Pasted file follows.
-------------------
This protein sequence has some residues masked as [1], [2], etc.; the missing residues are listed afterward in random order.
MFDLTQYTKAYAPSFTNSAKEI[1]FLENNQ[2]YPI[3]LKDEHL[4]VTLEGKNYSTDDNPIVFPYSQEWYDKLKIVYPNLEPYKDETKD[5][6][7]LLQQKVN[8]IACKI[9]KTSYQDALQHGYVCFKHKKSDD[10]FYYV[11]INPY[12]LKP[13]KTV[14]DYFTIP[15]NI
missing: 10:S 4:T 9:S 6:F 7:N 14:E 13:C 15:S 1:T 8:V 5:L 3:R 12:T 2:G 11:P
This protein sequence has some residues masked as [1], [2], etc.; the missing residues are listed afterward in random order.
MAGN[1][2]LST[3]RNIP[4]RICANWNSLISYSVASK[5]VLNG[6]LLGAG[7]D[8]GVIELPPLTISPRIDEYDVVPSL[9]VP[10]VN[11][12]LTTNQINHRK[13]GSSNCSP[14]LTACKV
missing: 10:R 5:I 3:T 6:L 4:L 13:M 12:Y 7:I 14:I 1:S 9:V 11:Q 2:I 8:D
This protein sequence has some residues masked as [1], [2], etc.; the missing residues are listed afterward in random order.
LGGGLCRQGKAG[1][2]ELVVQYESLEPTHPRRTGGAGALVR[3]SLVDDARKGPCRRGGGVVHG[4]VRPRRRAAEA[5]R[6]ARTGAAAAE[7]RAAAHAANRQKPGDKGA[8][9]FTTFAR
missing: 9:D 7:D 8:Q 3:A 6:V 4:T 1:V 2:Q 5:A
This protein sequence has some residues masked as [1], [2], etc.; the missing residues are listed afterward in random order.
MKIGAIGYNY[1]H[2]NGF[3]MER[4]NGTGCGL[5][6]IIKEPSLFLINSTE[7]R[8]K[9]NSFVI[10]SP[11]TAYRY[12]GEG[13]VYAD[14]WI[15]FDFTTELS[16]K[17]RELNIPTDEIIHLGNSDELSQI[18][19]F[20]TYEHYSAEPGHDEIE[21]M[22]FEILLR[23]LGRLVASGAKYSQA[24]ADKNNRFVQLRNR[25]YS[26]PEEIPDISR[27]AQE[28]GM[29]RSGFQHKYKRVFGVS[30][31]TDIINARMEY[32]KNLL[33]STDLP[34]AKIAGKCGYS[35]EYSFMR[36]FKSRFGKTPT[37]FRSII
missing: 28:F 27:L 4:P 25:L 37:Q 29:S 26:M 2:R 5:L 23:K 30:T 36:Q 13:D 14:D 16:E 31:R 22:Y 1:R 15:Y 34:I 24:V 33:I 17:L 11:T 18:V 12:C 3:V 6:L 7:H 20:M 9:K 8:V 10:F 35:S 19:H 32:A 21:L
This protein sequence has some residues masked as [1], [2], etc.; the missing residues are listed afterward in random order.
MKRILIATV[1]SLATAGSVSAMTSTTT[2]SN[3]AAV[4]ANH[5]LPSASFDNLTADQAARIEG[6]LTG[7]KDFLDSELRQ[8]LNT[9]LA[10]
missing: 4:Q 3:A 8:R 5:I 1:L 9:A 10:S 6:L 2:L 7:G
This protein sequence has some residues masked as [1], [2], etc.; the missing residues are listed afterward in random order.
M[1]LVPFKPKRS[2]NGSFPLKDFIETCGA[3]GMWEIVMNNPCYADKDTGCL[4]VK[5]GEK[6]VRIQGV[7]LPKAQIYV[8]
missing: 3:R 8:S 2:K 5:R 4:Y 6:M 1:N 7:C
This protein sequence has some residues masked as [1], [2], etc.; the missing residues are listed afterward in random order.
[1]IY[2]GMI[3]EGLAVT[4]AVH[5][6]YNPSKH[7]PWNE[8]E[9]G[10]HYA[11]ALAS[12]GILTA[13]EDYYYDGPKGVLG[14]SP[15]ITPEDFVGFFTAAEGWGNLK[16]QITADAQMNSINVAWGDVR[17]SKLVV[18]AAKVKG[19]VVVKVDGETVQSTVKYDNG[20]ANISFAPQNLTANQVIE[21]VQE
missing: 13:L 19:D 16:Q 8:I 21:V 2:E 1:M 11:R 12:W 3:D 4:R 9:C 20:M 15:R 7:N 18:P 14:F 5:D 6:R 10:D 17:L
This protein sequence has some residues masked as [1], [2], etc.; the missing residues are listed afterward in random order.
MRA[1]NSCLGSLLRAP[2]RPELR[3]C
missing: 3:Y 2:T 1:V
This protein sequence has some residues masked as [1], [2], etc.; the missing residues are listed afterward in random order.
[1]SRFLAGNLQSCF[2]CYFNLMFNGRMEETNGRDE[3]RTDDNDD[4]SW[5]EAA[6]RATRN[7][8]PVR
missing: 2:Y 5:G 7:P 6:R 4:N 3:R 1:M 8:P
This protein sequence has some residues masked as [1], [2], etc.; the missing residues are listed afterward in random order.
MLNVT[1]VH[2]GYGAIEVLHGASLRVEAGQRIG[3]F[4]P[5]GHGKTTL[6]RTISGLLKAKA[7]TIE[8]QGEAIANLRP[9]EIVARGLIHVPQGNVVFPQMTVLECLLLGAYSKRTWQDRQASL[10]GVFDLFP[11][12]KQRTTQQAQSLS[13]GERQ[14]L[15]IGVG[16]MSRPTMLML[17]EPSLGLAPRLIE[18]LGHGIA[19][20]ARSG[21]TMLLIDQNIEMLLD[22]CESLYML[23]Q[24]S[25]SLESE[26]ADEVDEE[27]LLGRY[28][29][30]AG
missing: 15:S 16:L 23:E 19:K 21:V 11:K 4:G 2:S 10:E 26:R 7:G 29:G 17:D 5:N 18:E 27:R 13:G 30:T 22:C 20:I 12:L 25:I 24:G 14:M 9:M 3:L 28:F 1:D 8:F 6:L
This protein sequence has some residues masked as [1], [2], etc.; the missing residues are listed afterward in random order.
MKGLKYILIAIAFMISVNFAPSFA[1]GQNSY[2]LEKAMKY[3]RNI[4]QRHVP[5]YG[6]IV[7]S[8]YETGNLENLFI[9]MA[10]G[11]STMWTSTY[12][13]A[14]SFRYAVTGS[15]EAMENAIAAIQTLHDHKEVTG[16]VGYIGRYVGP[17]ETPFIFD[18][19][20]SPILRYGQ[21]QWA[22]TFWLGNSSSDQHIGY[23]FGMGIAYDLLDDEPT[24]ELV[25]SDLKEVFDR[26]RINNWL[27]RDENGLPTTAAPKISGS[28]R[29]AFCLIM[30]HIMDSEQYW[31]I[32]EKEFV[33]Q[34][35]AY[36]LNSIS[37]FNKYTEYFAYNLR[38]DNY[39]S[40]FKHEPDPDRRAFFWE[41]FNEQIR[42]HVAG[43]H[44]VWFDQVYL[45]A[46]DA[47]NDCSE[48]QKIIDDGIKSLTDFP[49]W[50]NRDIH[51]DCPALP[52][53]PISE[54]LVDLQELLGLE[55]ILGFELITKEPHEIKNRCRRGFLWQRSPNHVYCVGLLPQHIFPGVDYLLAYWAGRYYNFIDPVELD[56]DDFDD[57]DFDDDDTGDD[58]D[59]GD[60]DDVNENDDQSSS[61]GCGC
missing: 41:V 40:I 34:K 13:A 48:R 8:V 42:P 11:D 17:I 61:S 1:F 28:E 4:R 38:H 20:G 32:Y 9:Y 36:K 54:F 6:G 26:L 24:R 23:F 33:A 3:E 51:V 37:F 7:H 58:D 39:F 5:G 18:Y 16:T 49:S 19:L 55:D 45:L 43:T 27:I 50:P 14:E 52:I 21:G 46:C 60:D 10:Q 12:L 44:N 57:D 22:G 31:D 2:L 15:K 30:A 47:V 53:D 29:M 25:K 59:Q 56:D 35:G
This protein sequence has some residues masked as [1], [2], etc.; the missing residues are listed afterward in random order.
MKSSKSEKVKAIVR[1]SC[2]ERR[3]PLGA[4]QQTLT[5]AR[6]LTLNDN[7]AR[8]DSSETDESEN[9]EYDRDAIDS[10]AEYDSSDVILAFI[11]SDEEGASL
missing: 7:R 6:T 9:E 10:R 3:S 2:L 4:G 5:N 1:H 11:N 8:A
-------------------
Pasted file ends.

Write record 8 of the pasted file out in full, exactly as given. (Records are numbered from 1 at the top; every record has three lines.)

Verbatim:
This protein sequence has some residues masked as [1], [2], etc.; the missing residues are listed afterward in random order.
MRA[1]NSCLGSLLRAP[2]RPELR[3]C
missing: 3:Y 2:T 1:V